Find Out How to Avoid Overspending This Season
Don't max out your credit cards
There's no need to go into debt to have a happy and meaningful holiday season. Even if you're down to the wire with holiday shopping, there are still ways to manage your budget and avoid the glut of credit card bills in January.
Don't spend the new year regretting your financial decisions of 2015. Make smart decisions, and you'll still be able to find gifts for everyone on your list and keep your family and friends happy, too.
After all, no one wants you to max out your credit card in order to buy them a gift. The holidays are truly about love and friendship. Not how much you spend on someone.
Don't go into debt
Coinstar conducted a survey that shows that there's no doubt that people are getting in over their heads during the holiday season. According to the survey, 62% of consumers who set a holiday budget expect to go over their limit by an average of $140.
The survey also showed that people are making sacrifices. In order to buy gifts for everyone on their list, 66% of shoppers are willing to cut back on things they enjoy like dining out and entertainment, or are even willing to take on debt through credit cards or purchasing an item on layaway.
And credit card use grows. Gifters are nearly 20% more likely to use credit cards instead of cash or gift cards to pay for their holiday gifts this year (49% in 2015 vs. 41% in 2014), according to Coinstar.
Don't become one of these statistics. Plan in advance.
Benjamin K. Glaser, features editor with DealNews, said, "The most important thing shoppers can do to prepare for holiday shopping is research and budget. Start with how much money you can allot for holiday gifts (without dipping into important long-term savings), and then determine what items you want at what price points, and where they will be available at those prices. Then, have a back up plan for each item, as the best deals will surely sell out quickly. When the day comes, stick to your list to resist impulse purchases."
Consumer finance expert Kevin Gallegos, vice president of Phoenix operations for Freedom Financial Network, shared his best tips:
Create a realistic holiday-specific budget. Not using a holiday budget (no matter how large or small it is) is the number one way to overspend.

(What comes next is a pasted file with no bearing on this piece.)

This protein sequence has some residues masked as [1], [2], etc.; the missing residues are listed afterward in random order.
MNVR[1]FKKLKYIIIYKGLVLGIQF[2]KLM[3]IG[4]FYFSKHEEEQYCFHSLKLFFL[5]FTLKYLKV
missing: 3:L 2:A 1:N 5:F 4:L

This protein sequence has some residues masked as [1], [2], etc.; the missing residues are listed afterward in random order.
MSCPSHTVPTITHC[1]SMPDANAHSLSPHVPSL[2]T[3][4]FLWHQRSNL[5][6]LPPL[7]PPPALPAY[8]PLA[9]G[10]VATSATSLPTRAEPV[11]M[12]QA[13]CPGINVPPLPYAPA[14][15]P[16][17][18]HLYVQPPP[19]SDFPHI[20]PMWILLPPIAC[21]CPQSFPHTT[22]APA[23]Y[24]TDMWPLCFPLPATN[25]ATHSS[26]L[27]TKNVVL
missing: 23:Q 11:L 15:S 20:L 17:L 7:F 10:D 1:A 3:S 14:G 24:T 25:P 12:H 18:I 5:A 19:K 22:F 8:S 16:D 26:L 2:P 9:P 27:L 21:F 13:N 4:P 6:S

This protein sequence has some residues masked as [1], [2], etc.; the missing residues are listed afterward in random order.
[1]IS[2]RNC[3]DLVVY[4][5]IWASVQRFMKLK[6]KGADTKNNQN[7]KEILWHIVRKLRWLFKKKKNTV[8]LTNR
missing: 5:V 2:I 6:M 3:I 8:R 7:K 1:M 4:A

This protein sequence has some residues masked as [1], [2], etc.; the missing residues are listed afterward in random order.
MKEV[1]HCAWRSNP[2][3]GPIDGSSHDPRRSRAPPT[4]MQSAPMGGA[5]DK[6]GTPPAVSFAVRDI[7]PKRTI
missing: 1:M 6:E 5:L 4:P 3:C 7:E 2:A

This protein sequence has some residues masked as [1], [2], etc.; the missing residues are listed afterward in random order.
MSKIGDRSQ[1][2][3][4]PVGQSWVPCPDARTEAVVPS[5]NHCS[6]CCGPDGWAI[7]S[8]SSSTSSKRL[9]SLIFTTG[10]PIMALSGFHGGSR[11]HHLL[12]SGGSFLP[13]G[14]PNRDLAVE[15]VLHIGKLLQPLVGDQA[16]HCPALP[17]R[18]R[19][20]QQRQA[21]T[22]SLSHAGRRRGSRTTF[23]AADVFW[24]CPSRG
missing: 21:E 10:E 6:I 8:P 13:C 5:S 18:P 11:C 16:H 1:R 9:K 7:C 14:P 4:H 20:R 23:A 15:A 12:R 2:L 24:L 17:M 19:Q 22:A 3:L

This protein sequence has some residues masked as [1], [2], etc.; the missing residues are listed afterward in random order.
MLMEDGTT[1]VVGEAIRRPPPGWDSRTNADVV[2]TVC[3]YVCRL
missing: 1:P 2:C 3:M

Calculate how much you can spend. Compare your total to a list of everything you anticipate spending on this holiday season. Depending on your individual situation, you may need to include:
- Everyone you'll give a gift to and how much you plan to spend.
- Cards and postage (which could be zero if you send cards online or by email).
- Entertaining, including food, drink, special garments, child care, etc.
- Year-end tips for newspaper carriers, babysitters, housecleaners, doormen, hairdressers and other service providers.
- Gifts for teachers, doctors, neighbors or others close to you.
- Travel costs.
If the total is too much, reality says you must cut back. Start by trimming 5-10% from each category.
Prepare for fewer “deals” this year. Some experts predict that retailers – especially high-end ones – are less likely to offer the massive discounts that have lured shoppers in recent years. Shoppers will need to plan more and stick to their budgets.
Shop as soon as the budget is in hand. Keep a copy of your list with you so that when you see the right gift at the right price, you can purchase it. At home, designate a closet, empty chest of drawers or laundry basket as a holiday gift repository. Tape your list to the top, and check off gifts as you purchase them.
Give of yourself. The gift of time truly does mean the most. Help a neighbor get his/her house or lawn ready for winter; make a plan to shovel snow for an elderly neighbor or family member; offer babysitting services during the holiday season.
Map out what stores (brick-and-mortar or online) to visit in what order, and what to shop for at each location. If you are splitting up shopping with family members, detail who will shop for what and where.
Shop with cash or a debit card. Several studies have found that people spend 15-20 percent more on purchases paid with a credit card. People tend to hold on to large bills longer than small bills, so start out with a $50 bill instead of ones, fives, and tens. You can assure sticking to the budget by putting the budgeted amount of cash for each intended recipient into your wallet before heading to the store.
Send electronic cards. Low-cost and free versions are available.
Plan your tips. Remember that some people, such as teachers, mail carriers, delivery personnel, doctors and coaches, are not allowed to receive cash gifts. Baked goods, a gift bag of personal care items, or a "movie night" gift package with popcorn and a DVD rental gift card can be good ideas, as would be a small gift certificate to a local restaurant where the recipient can take a lunch break.
Follow these tips and you'll have a less stressful holiday season than in year's past.